As if 2021 wasn’t bad enough, we are now staring down a winter of paying more for electricity and gas, with the prospect of further rises in the future.
No wonder people are seeking out ways to make their homes more energy efficient but without breaking the bank. So what can you do to help cut down your home heating and electricity bills?
It may seem counterintuitive, but technology can play a part in helping reduce your energy use by working smarter rather than harder.
Installing a smart thermostat in your home could save you money on your heating bills this winter. While traditional timers on heating systems can control your heating effectively, a change in your schedule could mean coming home to a cold house, or heating an empty one.
But a smart thermostat could solve those problems, helping reduce energy usage by up to 20 per cent. All the smart systems currently available will allow you to turn the system on and off remotely via an app on your smartphone, once you have an internet connection. Others can also use your phone location to determine if the house is empty and adjust the thermostat accordingly.
The intended objective? To avoid wasting energy by heating an empty house, and therefore cutting your bills.
What are the options?
There are several smart thermostats on the market. They offer different capabilities, from hot-water control and support for zoned heating, to geolocation and presence-sensing to figure out if someone is home.
You don’t have to be a tech expert to use a smart thermostat; they are designed to be user-friendly, even for the less tech savvy. But it helps if you have access to a smartphone or tablet so you can set up the accompanying apps to help with your heating.
It’s also worth noting that smart thermostats aren’t cheap, especially if you have multi-zoned heating that could require more than one thermostat. If you want to get a decent return on your investment, make sure you plan on staying put for a few years.
Google’s smart thermostat can control your heating and hot water, and learns from your schedule. In fact, it’s in the name: the Nest Learning Thermostat.
A couple of weeks of setting and adjusting the temperature, learning what time you come home, leave the house or get up, and the thermostat will take over, creating a schedule it thinks will suit you.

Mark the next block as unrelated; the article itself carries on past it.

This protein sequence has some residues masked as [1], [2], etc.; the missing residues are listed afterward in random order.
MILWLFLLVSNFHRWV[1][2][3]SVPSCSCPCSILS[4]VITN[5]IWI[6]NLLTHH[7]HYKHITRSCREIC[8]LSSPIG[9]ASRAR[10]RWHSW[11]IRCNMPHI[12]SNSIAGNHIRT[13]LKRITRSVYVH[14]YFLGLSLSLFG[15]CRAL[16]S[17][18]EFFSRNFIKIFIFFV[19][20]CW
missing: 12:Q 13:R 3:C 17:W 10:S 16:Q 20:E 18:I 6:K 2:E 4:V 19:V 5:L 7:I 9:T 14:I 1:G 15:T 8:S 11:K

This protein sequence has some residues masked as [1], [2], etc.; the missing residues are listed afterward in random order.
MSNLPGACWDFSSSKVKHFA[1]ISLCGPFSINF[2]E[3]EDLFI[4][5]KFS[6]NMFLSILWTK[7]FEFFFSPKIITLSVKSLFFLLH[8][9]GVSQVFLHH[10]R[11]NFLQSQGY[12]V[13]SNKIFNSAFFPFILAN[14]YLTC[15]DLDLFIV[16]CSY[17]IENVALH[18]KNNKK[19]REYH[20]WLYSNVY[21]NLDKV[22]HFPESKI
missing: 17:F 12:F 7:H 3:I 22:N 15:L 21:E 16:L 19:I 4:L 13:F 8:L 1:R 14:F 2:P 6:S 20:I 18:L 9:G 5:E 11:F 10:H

It will also sense when the house is empty, using a mixture of motion sensors in the thermostat and geolocation on your phone, automatically switching the heating to a more economical mode. A cheaper version, the Nest Thermostat E, strips out some of the more advanced features
The Starck-designed Netatmo has style, and it offers many of the same functions of its rivals, allowing you to control your home heating from anywhere in the world. Its “auto adapt” function uses your home’s insulation and the outdoor temperature to decide when your heat turns on.
The Climote smart thermostat is essentially a digital version of the manual time clock on your boiler, mimicking the fiddly pins that we’ve all struggled with over the years but in a much easier-to-handle way. The bonus: you don’t need broadband as it has a sim inside the thermostat that allows you to control it via text message commands.
Hive Active Heating is part of a whole smart home system that includes heating controls, light bulbs, plugs and security cameras. The set-up has geolocation to remind you that you've left the heating on, and a schedule with up to six time slots per day for heating and hot water. Plus it integrates with most of the major platforms, including Google Assistant, Alexa, Google Home, Apple Homekit and even IFTTT to automate your home.
Home-grown heating company Hub Controls offers an easy to use touch screen controller, a large display and an accompanying app. A boost button provides a quick way to heat up the house quickly, and the schedule can be adjusted as and when you see fit.
German technology company Tado has a couple of options depending on your home: a wired controller that replaces a traditional thermostat, and a wireless controller that can integrate into your home heating set-up if you don't have a wired thermostat to swap out. The Tado system also works with smart radiator valves.
Cork-based Smartzone does the whole package: smart home and smart heating. Its alarm.com based system will control your heating and hot water, and also allow you to bring in extras such as smart plugs and sensors to smarten up your home.
If you want to make sure that your electric devices are not wasting power when not in use, unplugging them is the quickest and cheapest way to do it. But it’s not always practical, and it also requires you to be diligent about your task.